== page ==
ATTORNEY: H. ADAM PRUSSIN
Pomerantz Monitor, July/August 2013
Although it has had mixed results, at best, in cases related to the financial crisis of 2008, the government has done quite well in pursuing claims of criminal insider trading. For example, the U.S. Attorney in Manhattan has filed criminal charges against 81 defendants since he took office in 2009, and convicted 73 of them. Among them is former Galleon hedge fund boss Raj Rajaratnam, whose conviction and lengthy sentence were upheld by the Second Circuit in June.
Insider trading may sound simple, but it isn’t. The federal courts have been struggling for decades to decide what inside information is, who may trade on it, and who can’t. If an investor or analyst calls someone up to ask how his company is doing, that can be legitimate information gathering, or it can be a violation. It all depends.
One well-established element of an insider trading violation is that the tippee must know that the information is being disclosed in violation of the insider’s fiduciary duty. In one famous case, for example, someone disclosed that the company had received a takeover offer that had not yet been publicly disclosed. That kind of information is vital to the company; people working for the company cannot divulge it without breaching their fiduciary duties.
More recently, though, courts have been struggling with the question of whether the tippee also has to know that the person disclosing the information (the “tipper”) is receiving a “personal benefit” for disclosing it. If the tippee does know this, the Supreme Court held 30 years ago that he is liable; but the question now is, does the tippee have to know this in order to be liable? If the tippee is not paying for this information, he or she may not be aware that the tipper will benefit from the disclosure in some other way.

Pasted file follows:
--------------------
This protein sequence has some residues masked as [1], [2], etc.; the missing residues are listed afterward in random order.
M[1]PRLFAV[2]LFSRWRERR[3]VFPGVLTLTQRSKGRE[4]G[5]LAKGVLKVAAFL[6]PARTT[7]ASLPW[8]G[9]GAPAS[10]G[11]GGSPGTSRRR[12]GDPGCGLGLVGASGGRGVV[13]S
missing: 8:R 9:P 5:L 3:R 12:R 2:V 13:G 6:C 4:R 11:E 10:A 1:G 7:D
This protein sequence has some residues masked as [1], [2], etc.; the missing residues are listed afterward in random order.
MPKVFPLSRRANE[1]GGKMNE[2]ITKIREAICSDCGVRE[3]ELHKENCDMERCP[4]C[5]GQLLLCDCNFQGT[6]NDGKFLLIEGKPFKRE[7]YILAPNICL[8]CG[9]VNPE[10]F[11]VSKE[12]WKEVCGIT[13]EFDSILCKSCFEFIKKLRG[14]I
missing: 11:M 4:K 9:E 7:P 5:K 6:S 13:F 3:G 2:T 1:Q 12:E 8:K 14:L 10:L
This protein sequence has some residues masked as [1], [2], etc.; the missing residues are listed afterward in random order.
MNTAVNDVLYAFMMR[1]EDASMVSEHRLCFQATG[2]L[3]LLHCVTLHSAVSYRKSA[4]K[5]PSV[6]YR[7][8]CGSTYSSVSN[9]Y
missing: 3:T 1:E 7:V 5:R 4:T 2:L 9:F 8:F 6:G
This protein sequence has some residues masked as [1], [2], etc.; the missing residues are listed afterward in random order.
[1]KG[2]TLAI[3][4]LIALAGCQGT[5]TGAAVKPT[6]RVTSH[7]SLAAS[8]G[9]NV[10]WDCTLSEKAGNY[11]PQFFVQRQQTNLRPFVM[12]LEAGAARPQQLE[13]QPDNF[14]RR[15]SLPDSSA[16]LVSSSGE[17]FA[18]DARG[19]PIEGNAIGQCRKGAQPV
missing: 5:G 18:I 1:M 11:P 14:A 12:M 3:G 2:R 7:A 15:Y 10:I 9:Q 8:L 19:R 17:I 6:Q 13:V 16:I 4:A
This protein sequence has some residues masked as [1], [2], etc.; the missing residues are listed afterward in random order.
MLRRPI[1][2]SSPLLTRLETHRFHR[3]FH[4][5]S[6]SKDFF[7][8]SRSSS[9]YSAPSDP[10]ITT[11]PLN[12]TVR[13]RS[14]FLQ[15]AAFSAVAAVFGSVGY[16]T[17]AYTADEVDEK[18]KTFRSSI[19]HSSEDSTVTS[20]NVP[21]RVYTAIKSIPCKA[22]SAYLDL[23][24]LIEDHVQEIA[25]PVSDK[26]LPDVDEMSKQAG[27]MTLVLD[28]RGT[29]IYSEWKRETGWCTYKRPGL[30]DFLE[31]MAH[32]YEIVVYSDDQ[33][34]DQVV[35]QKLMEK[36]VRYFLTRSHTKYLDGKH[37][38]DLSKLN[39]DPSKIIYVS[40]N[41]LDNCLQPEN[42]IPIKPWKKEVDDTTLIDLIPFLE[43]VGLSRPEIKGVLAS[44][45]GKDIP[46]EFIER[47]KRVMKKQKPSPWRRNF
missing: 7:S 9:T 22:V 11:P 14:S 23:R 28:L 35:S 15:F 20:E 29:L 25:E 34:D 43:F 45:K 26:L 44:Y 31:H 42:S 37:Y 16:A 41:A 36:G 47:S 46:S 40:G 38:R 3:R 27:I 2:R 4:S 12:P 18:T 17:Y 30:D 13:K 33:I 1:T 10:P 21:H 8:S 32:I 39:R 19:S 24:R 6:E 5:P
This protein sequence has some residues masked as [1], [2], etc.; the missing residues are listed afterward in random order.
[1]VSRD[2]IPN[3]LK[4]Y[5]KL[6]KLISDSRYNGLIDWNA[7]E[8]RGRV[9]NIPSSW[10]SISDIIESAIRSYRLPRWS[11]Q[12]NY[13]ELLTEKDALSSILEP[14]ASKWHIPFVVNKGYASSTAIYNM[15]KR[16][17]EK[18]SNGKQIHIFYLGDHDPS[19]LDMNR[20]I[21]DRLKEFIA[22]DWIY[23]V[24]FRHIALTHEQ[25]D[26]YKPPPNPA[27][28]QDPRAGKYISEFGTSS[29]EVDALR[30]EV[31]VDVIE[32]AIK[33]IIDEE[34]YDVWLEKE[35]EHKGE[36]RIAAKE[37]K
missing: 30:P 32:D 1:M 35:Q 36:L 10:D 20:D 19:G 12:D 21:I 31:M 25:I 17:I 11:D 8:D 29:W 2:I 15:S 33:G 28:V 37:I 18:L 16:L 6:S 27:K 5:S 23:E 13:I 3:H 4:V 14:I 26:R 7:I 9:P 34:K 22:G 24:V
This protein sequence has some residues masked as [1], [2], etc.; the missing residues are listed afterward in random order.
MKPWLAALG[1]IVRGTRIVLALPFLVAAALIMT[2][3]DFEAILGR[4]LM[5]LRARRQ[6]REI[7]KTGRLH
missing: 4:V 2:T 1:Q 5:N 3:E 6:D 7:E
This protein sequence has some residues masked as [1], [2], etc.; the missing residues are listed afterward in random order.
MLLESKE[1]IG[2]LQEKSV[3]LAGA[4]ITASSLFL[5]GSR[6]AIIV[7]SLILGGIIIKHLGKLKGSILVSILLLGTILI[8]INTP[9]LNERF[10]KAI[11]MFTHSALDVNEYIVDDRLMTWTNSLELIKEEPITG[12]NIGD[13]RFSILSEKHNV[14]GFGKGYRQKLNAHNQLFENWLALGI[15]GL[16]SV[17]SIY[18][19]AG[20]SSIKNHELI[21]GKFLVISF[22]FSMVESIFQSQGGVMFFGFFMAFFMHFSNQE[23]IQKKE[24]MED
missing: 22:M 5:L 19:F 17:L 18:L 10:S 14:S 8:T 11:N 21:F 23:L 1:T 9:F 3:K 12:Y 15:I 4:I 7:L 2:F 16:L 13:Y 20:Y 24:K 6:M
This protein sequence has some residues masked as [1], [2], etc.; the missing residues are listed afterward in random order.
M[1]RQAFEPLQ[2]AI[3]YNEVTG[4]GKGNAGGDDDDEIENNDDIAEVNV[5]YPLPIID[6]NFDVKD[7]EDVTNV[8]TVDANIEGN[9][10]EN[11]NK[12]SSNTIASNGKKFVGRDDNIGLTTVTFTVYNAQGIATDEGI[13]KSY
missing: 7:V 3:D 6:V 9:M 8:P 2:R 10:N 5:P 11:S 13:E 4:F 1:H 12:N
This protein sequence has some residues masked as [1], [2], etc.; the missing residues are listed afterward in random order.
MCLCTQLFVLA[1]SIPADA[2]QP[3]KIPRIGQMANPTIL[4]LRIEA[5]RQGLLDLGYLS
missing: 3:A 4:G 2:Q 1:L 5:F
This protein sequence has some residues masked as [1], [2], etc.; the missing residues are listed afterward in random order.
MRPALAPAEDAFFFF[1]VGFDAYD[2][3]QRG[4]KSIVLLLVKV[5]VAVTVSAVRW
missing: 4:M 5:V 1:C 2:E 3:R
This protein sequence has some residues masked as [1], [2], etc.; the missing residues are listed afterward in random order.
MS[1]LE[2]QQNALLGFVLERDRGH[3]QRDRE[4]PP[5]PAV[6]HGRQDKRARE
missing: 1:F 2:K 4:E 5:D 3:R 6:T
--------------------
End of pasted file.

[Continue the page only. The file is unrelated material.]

This issue is coming to a head in a case now pending in the Second Circuit, which is hearing an appeal of an insider trading conviction involving two hedge fund managers. They did not pay for the information, and maintain that they did not know that the insiders were profiting from their disclosures in other ways. The trial court did not believe that this was a required element of the crime, and refused to instruct the jury on it. Defendants appealed on that issue. Defendants asked that they be granted bail pending their appeal. The trial court denied it, but the defendants appealed that decision as well.
In late June, the Second Circuit granted their bail request. This has sent tongues wagging, because it may mean that the court is about to overturn the convictions and impose a “personal benefit” knowledge requirement for insider trading claims.
This is happening just as the government is zeroing in on the biggest fish in the insider trading pond, Steve Cohen of SAC Capital Advisors. Several of his underlings have already pleaded guilty to insider trading charges, and SAC recently paid more than $600 million in a “no admit, no deny” settlement of insider trading charges with the SEC. Yet somehow, Cohen authorized this hefty settlement without obtaining an agreement from the feds that they would not seek additional punishments or remedies against either himself or the company.
Perhaps he thought that, because it may be next to impossible for the feds to prove beyond a reasonable doubt that he had personal knowledge of the tippers’ motivation for revealing insider information, the would not pursue criminal charges against him. In this respect he is probably right. With the five year statute of limitations bearing down, the feds have reportedly given up on the idea of prosecuting Cohen on criminal charges.
But he is not exactly getting a free pass. On July 19 the SEC brought an administrative action against him, seeking to bar him from the securities industry for life. The complaint alleges that Cohen ignored “red flags” of illegal insider trading by employees and allowed it to go on, violating his duty to supervise.
And then, just before our press time, the feds announced that SAC Capital has been indicted. When and if that happens, it is all over. On Wall Street, an indictment is a death sentence.